Travel time and time travel

This morning feels about a million years away! Really, I only had two main events today, but the day felt much longer.

I started with a Gregorian Chant workshop put on by RSCM EEL. I wouldn’t ordinarily have gone to something like that with such short notice — I got an e-mail about it on Thursday — but it was led by Nick Gale, director of music at St George’s RC Cathedral, and it was close to home at Our Lady of Lourdes Church in Wanstead. Our first chant of the day was not Gregorian but Ambrosian chant, a setting of the Gloria. It dates from around 400 CE, and it was interesting to see how the later additions to the text of the gloria were clearly of a different musical pattern than the earlier text. There was also quite a lot of actual Gregorian chant, including some things that might be useful for Advent.

I enjoyed the workshop immensely. After that I was off to a Harvest Supper at St Mary’s Addington, where I was to play the serpent and the piano as part of the entertainments. The journey was quite horrific; I was kindly offered a lift by another workshop participant who lives near Addington, and as it had only taken him about 45 minutes to get to Wanstead in the morning I accepted. Unfortunately the southbound Blackwall Tunnel was closed and we spent about two hours on Blackwall Tunnel Approach. I couldn’t even get out and take public transport until after we’d cleared the start of the tunnel.

I got there in the end, though, and the entertainments hadn’t yet started. Phew! My piano playing was accompanying two friends singing “Misalliance” by Flanders and Swann. I was still a bit rattled after the journey and my hands were shaking badly, so I didn’t play as well as I might have, but we got through okay and the audience loved their singing — and acting! Later on was the serpent number. The choir had rehearsed “O God, my heart is fixed, ’tis bent”, a metrical setting of Psalm 57 vv7-11 from the London Gallery Quire book Your Voices Raise, but we hadn’t had a chance to play it together at all; it went well. The tune is “Lynn” by Uriah Davenport (1690-1784) and the words are from the New Version of Tate and Brady (1696). I had left my notes for the brief chat about the serpent and about West Gallery music at home, so forgot large parts of them; hopefully I didn’t baffle people too much. I closed that set with a brief rendition of “Fly Me to the Moon” for reasons which I won’t go into here. I have found that, anachronistic as it might seem, some of the jazz standards work remarkably well on the serpent. Possibly it’s because I’m so accustomed to playing vocal basslines.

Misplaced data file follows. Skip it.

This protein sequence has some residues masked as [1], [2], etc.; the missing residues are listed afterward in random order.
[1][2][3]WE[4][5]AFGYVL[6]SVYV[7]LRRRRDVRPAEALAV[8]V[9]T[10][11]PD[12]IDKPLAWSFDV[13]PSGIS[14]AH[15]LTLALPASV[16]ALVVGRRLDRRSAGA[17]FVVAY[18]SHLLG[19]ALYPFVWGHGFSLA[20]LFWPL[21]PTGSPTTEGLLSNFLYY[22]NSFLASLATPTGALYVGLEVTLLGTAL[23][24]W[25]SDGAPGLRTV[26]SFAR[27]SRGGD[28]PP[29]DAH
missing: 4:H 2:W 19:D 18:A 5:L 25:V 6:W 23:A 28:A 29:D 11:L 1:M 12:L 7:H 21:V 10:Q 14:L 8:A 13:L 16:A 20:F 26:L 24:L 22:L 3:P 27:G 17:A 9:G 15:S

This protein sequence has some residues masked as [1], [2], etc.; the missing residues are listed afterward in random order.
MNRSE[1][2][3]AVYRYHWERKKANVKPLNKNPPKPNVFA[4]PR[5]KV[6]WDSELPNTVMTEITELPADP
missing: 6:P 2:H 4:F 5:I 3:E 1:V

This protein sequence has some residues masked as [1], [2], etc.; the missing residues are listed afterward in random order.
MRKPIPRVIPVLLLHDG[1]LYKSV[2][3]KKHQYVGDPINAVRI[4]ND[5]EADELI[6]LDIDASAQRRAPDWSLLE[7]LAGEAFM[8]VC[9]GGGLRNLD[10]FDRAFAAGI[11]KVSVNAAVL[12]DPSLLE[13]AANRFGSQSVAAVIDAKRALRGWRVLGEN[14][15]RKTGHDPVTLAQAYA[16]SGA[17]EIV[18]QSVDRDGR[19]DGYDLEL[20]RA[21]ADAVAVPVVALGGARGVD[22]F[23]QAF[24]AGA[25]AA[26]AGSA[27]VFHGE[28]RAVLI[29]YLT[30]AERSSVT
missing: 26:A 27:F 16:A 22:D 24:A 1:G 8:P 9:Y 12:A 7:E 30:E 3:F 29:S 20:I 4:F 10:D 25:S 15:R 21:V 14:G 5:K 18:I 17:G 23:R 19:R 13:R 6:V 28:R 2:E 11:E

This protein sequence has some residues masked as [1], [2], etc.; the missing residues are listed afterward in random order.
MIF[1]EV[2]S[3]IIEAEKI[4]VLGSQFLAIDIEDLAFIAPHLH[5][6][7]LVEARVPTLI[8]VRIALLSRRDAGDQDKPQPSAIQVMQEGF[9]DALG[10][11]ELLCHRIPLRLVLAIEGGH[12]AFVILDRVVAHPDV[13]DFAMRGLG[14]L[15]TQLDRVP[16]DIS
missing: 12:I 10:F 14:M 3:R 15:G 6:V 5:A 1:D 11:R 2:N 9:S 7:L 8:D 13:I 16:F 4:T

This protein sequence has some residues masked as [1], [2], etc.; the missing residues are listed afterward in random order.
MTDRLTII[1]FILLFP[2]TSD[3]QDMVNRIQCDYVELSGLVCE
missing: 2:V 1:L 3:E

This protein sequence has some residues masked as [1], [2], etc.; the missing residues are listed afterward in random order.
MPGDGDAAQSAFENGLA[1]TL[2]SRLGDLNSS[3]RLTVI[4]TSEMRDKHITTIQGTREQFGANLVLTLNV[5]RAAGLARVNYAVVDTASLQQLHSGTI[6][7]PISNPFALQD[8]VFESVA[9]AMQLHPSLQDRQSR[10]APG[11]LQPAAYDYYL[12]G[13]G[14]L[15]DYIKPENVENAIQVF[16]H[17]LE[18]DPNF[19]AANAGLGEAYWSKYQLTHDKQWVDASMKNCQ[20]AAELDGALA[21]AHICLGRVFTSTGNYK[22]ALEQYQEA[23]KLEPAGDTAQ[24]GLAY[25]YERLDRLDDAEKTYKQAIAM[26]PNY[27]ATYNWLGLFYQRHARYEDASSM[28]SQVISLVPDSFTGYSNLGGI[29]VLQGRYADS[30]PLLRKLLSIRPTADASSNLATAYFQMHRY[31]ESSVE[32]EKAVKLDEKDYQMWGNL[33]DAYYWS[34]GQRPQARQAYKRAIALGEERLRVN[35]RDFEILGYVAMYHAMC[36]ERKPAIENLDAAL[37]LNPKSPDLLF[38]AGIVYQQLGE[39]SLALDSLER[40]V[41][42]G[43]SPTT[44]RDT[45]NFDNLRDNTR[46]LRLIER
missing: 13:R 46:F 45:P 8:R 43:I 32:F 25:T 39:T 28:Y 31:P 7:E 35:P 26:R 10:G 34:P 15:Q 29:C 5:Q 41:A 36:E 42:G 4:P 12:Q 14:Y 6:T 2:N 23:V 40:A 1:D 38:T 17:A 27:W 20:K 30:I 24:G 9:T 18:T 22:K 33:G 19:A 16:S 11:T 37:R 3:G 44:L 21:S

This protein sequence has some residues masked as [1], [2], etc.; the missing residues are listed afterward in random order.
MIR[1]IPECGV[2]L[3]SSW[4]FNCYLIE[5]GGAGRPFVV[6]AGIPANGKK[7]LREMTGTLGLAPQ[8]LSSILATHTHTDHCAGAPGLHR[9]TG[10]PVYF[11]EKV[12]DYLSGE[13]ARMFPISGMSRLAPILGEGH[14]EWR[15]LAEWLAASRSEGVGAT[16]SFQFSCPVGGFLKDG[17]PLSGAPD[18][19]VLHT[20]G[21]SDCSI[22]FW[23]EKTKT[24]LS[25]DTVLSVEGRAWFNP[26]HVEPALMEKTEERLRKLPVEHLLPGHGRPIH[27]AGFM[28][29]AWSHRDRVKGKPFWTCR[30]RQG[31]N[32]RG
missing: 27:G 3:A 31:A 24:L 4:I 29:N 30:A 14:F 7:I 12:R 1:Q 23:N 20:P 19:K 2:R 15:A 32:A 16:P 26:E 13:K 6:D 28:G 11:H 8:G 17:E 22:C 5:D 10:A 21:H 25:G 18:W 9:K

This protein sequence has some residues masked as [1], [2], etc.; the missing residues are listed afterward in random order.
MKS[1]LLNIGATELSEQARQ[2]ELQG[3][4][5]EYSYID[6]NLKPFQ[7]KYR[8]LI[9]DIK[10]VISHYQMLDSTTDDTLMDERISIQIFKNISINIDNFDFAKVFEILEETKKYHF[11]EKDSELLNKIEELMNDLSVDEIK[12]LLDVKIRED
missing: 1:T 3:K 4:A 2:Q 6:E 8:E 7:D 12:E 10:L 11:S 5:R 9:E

Then it was just the long journey home again… given the earlier transport problems, I accepted with some trepidation a lift as far as East Croydon station from a choir member, and though there were indeed some roadworks and a detour it was smooth driving all the way there. Then came the train, and the tube, and the rail replacement bus, and the walk home.

Dates for music I have sung/played today:
18th century
20th century

Types of transport I have used today:
private cars (not mine — I don’t drive!)
bus route 15
Docklands Light Railway (a sort of train)
London Overground (another sort of train)
Croydon Tramlink
British Rail
TfL rail replacement bus.

Clearly what I need is one of these:

No wonder the day felt long. It’s far past my bedtime now, though; I’ve got to get up in the morning to play the organ at church.